Aetolia

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Aetolia

(ētōl`yə), region of ancient Greece, N of the Gulf of Corinth and the Gulf of Calydon, E of the Achelous River (separating it from Acarnania). Little is known of the early population of Aetolia, but later Aetolians, though they had coastal cities, were primarily an inland farming and pastoral people. They had famous shrines at Calydon (to Artemis) and at Thermum (to Apollo).

Aetolia

 

an ancient region in central Greece that was inhabited by Aetolian tribes. Aetolia was one of the most backward regions of the country, as it was surrounded and dissected by mountains and was also distant from the main cultural centers. It rose to political importance around the middle of the third century B.C., however, when the Aetolian League expanded beyond the boundaries of Aetolia; the federation included a number of poléis in northern and central Greece and the Peloponnesus. Aetolia was conquered by Rome in 189 B.C.

Aetolia

a mountainous region forming (with the region of Acarnania) a department of W central Greece, north of the Gulf of Patras: a powerful federal state in the 3rd century bc. Chief city: Missolonghi. Pop. (with Acarnania): 219 092 (2001). Area: 5461 sq. km (2108 sq. miles)
References in periodicals archive ?
Johnston 158n and Maurach 1988: 33 suggest that this would need to be after the truce with the Aetolians dated to late 190/early 189; Gratwick 1982: 94 dates the play to 188/187, presumably in an attempt to match the play with the aftermath of the Aetolian truce and the final defeat of Antiochus in 187.
Two cities stand out in multiple references: Carthage, homeland of most of the principal cast (Carthaginienses is the first word of the plot explication at line 58), and Calydon, chief city of the Aetolian League, dramatic setting for this play and adopted city of the Carthaginian's nephew and daughters.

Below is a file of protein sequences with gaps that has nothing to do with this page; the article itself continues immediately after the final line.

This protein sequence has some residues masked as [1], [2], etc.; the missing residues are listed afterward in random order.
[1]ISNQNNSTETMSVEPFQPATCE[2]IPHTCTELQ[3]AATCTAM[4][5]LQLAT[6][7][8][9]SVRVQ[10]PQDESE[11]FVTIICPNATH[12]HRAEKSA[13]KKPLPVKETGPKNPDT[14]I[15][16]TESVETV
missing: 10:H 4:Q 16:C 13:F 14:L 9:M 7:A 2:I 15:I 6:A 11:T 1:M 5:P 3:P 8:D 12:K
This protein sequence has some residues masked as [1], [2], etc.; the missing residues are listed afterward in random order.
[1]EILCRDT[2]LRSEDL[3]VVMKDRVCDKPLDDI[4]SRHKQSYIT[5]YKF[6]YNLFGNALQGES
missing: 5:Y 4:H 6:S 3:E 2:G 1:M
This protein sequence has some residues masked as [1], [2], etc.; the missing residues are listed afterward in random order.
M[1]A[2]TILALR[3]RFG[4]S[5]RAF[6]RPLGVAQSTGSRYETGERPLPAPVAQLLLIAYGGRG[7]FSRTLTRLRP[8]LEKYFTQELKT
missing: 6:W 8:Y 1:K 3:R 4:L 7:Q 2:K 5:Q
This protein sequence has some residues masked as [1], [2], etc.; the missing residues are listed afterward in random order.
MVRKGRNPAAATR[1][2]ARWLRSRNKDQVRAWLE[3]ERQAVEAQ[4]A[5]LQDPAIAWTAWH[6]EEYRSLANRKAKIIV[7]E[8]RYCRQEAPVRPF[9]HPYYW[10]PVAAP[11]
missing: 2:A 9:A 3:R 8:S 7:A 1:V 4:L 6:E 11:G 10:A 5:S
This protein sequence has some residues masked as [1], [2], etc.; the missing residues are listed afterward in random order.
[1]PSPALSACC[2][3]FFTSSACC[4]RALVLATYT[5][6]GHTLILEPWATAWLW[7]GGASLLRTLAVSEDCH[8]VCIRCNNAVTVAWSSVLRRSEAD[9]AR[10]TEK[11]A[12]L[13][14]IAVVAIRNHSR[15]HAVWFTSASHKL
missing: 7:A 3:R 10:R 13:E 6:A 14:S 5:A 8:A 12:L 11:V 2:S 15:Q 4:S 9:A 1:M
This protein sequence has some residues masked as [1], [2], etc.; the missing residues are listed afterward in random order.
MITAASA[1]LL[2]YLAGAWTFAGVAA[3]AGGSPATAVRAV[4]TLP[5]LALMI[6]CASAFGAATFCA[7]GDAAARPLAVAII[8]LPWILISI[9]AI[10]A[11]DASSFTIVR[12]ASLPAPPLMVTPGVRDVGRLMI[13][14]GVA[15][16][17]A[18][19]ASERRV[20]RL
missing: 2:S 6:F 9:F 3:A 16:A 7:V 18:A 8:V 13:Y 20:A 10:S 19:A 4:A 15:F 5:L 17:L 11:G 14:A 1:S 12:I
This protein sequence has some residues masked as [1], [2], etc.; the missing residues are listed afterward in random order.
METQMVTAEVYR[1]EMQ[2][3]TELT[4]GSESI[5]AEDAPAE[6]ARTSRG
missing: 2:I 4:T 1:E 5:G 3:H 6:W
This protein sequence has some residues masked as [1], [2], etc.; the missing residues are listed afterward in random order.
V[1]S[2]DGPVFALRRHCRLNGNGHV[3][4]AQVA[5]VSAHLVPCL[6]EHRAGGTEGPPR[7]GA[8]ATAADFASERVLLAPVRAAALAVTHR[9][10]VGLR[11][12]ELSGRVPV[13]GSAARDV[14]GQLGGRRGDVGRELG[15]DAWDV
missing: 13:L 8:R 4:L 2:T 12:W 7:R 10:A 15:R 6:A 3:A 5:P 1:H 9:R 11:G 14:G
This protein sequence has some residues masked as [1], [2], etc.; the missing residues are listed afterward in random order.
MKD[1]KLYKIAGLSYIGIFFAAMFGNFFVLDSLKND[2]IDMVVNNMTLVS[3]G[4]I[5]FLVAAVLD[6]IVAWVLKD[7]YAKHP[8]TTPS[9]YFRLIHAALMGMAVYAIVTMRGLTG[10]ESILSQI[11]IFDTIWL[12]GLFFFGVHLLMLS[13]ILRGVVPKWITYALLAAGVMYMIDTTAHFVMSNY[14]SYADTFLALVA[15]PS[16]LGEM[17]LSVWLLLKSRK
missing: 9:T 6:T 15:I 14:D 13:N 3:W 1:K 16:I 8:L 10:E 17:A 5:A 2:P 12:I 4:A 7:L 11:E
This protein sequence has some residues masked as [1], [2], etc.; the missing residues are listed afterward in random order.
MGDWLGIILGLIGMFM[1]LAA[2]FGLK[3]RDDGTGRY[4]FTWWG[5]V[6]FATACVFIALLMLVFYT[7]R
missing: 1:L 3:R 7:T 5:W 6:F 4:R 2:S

The Aetolians take the prominent role in the repulse of the Gauls before Delphi, and the divine elements of the Delphic tradition are conspicuously absent.
19) The provenance of Actes 21-24 suggests that the Aetolians issued a Panhellenic invitation: Athens, Chios, Tenos, and a Cycladic island.
6), the Aetolian leaders sent to Rome after the defeat at Callicinus/Callinicus in-171 (Livy 42.
Fulvius Nobilior's search for and punishment of the murderers of some Delphian envoys in 189/188, the Roman legates' verdict in 172, and, in 167, Paulus's investigation of the conduct of Aetolian leaders and his review of sentences passed by the Aetolian federal assembly, not to mention his execution of certain anti-Roman Greeks.
Thucydides implies that Demosthenes hesitated to advance on finding that the Aetolians knew of his plans and were gathering in force to oppose him.
A strong force under the Spartan Eurylochus, joined by the Aetolian army, now threatened Naupactus from the east; and it must have taken all his powers of persuasion to talk the disgruntled Acarnanians into sending 1000 hoplites to garrison the city.
Among other myths told at this festival are, first, that wine was brought from Aetolians, who were then killed; the Aetolian who had first planted a vine was Orestheus (often confused with Orestes); and second the story of Erigone's suicide by hanging.
lt;<Ancient International Law, the Aetolian League and the Ritual of Surrender during the Roman Republic: A Constructivist View>>, The International History Review, 31: 2, 2009, pp.
5 and the Origins of the Aetolian ethnos," Historia 37, pp.
In much the same way, the Aetolian expedition of the following year is similar to but shorter than Xenophon's version (Hell.